I have stated previously how much I like "napkin" techniques that give quick calculations or estimates of a problem. I also like things like visual displays which essentially prove some mathematical idea. The one at the top of the page is from the cover of Roger Nelsen's "Proofs without words II.." which is way too expensive for a paperback, but I will probably break down and buy it.
The problem, is that, except for mathemtaiticans who already know the proof, it seldom convinces "without words". Most of my high school students will not look at this image and be able to explain easily and clearly why it shows that the limit as n goes to infinity of 1/4 + (1/4)2 + (1/4)3+ ... +(1/4)n is equal to 1/3. If I'm wrong, not generally, but in your particular case, then stay with me and read what's written, and tell me if you see it the way I do.
I think they will be able to see that the triangle is divided into thirds... by the colors, 1/3 purple, 1/3 orange, 1/3 white. But I don't know if they can see the series of powers of 1/4 going off to infinity. That's why they have high school teachers... and so here are some words to help make it more "visual"
Look at the largest white triangle... can you see it is 1/4 of the largest (outside) triangle?... Ok, now look at the line across the top of the biggest white triangle, it connects the midpoints of two legs of an equilateral triangle, so the triangle above this medial segment, the one with multiple smaller triangles in it, is exactly congruent to the Biggest white triangle and is 1/4 of the total area of the outside triangle also. This upper triangle is a scale model of the original outside triangle,with all the same colors in the same positions and the white triangle in it is 1/4 of the area of this upper replica. So the second largest white triangle is 1/4 of the area of the Largest white triangle.... its area is 1/16 or (1/4) 2. Now the line above the second smallest white triangle is a medial segment of the upper triangle, and so the triangle above it, which is also a scale model of the original biggest triangle, is also 1/16 of the total area... and the third smallest white triangle, is 1/4 of that, so its area is 1/4 of 1/16 or (1/4)3... OK, now you see it, and as you move out each white triangle is 1/4 of the previous one... and sure enough, all the white triangles add up to 1/3 of the total area.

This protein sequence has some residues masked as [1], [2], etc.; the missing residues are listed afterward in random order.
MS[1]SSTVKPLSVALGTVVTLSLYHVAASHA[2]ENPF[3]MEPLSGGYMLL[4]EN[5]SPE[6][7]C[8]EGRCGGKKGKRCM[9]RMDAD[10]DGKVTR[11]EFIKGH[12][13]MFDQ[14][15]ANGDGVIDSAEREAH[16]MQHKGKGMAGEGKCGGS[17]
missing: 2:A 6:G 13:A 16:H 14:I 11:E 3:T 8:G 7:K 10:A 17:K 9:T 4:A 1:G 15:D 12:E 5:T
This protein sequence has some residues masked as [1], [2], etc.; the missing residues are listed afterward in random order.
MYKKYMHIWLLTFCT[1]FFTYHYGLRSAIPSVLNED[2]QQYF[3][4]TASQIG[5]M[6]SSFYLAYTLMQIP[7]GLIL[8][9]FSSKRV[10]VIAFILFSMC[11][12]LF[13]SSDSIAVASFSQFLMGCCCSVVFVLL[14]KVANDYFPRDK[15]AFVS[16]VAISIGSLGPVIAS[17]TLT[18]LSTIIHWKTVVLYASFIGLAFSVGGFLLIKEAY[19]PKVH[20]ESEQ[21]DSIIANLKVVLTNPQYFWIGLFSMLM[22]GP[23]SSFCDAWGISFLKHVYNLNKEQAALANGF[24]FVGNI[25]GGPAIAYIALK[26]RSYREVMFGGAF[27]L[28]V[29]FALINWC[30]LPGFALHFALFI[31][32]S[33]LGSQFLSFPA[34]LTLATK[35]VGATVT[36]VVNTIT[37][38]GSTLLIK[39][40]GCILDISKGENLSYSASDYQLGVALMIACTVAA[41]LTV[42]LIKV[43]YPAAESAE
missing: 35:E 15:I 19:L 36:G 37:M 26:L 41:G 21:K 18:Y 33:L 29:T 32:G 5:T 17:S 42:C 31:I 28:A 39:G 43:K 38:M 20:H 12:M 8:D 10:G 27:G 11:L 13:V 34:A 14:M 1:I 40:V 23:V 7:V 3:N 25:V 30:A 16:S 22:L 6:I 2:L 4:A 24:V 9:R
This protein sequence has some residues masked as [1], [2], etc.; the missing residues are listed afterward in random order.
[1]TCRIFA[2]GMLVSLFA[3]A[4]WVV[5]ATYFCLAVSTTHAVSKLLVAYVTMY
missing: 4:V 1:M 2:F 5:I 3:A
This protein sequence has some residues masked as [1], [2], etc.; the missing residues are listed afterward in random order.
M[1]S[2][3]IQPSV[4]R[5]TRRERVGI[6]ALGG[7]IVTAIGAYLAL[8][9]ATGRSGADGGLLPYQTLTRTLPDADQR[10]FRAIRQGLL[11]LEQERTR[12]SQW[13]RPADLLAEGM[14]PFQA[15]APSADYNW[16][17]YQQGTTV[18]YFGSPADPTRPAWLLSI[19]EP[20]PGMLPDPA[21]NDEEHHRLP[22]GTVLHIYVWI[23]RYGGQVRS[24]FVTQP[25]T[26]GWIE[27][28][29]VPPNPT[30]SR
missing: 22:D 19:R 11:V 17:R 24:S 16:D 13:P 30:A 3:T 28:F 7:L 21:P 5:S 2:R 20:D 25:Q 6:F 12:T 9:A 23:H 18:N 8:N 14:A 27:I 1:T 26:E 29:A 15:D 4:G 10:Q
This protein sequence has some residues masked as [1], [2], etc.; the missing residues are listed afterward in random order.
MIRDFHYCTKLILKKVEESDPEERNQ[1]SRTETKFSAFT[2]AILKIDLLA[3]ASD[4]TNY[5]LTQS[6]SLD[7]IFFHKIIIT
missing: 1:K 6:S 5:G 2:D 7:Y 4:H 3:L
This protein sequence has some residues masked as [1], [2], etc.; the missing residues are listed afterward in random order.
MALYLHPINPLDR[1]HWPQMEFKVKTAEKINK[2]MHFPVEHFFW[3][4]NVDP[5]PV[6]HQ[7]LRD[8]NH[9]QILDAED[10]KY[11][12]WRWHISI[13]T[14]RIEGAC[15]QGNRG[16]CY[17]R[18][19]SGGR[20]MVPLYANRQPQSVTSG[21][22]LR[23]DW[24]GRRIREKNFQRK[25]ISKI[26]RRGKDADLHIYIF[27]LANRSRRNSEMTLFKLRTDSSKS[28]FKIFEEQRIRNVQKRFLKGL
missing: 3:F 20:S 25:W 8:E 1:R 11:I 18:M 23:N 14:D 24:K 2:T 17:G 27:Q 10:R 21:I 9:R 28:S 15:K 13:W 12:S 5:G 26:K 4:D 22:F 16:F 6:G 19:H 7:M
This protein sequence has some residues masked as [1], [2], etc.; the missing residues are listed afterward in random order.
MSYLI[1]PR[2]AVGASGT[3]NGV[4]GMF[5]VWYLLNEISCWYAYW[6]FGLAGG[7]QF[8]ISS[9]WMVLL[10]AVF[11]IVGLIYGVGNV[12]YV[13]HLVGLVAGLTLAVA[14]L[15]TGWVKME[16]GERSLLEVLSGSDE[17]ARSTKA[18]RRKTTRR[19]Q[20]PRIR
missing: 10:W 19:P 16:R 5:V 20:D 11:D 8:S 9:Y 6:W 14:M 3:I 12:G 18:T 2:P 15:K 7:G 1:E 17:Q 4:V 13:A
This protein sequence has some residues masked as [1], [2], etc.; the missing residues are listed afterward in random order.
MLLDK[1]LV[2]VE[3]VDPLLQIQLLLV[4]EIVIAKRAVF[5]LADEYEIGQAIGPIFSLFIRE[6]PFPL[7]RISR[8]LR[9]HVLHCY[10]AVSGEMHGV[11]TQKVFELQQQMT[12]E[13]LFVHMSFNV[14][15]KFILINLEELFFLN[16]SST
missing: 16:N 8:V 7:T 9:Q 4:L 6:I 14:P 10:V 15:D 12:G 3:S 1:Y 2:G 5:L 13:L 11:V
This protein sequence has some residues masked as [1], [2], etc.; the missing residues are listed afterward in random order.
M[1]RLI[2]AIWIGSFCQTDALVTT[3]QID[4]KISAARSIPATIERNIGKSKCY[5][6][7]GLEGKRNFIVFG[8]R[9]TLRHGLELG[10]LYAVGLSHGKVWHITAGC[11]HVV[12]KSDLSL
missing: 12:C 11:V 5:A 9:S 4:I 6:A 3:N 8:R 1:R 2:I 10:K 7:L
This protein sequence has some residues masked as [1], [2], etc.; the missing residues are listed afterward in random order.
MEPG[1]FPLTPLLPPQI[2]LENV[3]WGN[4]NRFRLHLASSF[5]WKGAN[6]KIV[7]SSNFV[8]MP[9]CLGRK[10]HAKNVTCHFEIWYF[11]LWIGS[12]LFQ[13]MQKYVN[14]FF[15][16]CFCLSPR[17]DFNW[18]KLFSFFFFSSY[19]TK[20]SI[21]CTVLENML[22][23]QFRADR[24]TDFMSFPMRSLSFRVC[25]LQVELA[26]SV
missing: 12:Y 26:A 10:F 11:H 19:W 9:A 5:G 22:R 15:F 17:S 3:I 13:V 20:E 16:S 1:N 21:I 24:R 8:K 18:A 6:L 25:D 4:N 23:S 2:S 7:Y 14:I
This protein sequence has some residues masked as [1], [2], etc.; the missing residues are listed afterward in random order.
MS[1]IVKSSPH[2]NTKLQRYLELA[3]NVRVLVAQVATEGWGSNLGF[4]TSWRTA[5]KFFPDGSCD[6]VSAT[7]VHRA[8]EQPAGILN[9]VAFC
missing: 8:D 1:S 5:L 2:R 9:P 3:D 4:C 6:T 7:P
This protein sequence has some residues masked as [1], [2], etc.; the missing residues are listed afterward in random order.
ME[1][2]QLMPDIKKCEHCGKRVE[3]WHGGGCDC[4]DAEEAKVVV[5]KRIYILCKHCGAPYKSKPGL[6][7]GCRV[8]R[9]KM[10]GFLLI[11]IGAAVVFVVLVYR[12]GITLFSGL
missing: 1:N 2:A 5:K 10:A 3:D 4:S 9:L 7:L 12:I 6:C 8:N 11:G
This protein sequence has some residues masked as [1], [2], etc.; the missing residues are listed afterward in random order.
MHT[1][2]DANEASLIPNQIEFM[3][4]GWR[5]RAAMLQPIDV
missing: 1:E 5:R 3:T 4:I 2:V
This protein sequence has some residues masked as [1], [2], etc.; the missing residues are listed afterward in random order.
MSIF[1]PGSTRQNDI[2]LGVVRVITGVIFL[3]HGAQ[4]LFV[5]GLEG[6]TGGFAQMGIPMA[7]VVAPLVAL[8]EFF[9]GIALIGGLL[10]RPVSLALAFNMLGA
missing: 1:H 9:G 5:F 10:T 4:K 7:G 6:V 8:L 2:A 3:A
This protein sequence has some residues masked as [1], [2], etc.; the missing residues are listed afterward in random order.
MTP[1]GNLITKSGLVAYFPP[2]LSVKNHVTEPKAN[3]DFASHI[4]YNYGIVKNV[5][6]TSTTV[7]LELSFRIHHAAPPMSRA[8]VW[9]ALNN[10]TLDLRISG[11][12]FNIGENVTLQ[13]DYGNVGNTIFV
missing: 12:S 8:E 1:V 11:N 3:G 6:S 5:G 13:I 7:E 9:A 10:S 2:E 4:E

If you are one of my students, next year remind me to say "similar triangles" a lot...if you are going to be in calculus, don't worry, we will